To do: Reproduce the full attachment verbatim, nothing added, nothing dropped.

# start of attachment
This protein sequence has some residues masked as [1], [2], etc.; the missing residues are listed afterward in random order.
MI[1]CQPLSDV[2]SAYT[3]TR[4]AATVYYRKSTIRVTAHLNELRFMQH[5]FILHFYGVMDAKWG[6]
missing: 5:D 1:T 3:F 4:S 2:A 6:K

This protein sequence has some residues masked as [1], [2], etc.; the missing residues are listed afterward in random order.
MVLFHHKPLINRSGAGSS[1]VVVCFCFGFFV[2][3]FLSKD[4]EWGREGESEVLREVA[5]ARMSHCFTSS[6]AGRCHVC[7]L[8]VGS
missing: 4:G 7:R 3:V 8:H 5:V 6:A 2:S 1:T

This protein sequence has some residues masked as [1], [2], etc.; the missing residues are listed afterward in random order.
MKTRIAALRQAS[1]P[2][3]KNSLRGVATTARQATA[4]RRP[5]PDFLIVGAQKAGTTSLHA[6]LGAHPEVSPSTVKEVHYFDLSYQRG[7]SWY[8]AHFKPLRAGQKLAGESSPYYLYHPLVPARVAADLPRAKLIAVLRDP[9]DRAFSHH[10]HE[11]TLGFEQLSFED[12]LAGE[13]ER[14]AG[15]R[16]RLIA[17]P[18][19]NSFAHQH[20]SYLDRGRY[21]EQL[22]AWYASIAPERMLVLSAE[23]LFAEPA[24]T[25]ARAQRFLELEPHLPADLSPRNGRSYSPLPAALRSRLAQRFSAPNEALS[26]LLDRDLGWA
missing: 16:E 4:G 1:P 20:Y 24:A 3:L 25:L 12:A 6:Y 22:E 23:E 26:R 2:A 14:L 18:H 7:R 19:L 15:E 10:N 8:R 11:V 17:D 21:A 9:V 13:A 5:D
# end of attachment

This protein sequence has some residues masked as [1], [2], etc.; the missing residues are listed afterward in random order.
MI[1]CQPLSDV[2]SAYT[3]TR[4]AATVYYRKSTIRVTAHLNELRFMQH[5]FILHFYGVMDAKWG[6]
missing: 5:D 1:T 3:F 4:S 2:A 6:K

This protein sequence has some residues masked as [1], [2], etc.; the missing residues are listed afterward in random order.
MVLFHHKPLINRSGAGSS[1]VVVCFCFGFFV[2][3]FLSKD[4]EWGREGESEVLREVA[5]ARMSHCFTSS[6]AGRCHVC[7]L[8]VGS
missing: 4:G 7:R 3:V 8:H 5:V 6:A 2:S 1:T

This protein sequence has some residues masked as [1], [2], etc.; the missing residues are listed afterward in random order.
MKTRIAALRQAS[1]P[2][3]KNSLRGVATTARQATA[4]RRP[5]PDFLIVGAQKAGTTSLHA[6]LGAHPEVSPSTVKEVHYFDLSYQRG[7]SWY[8]AHFKPLRAGQKLAGESSPYYLYHPLVPARVAADLPRAKLIAVLRDP[9]DRAFSHH[10]HE[11]TLGFEQLSFED[12]LAGE[13]ER[14]AG[15]R[16]RLIA[17]P[18][19]NSFAHQH[20]SYLDRGRY[21]EQL[22]AWYASIAPERMLVLSAE[23]LFAEPA[24]T[25]ARAQRFLELEPHLPADLSPRNGRSYSPLPAALRSRLAQRFSAPNEALS[26]LLDRDLGWA
missing: 16:E 4:G 1:P 20:Y 24:A 3:L 25:L 12:A 6:Y 22:E 23:E 26:R 2:A 14:L 18:H 7:R 19:L 15:E 10:N 8:R 11:V 17:D 21:A 9:V 13:A 5:D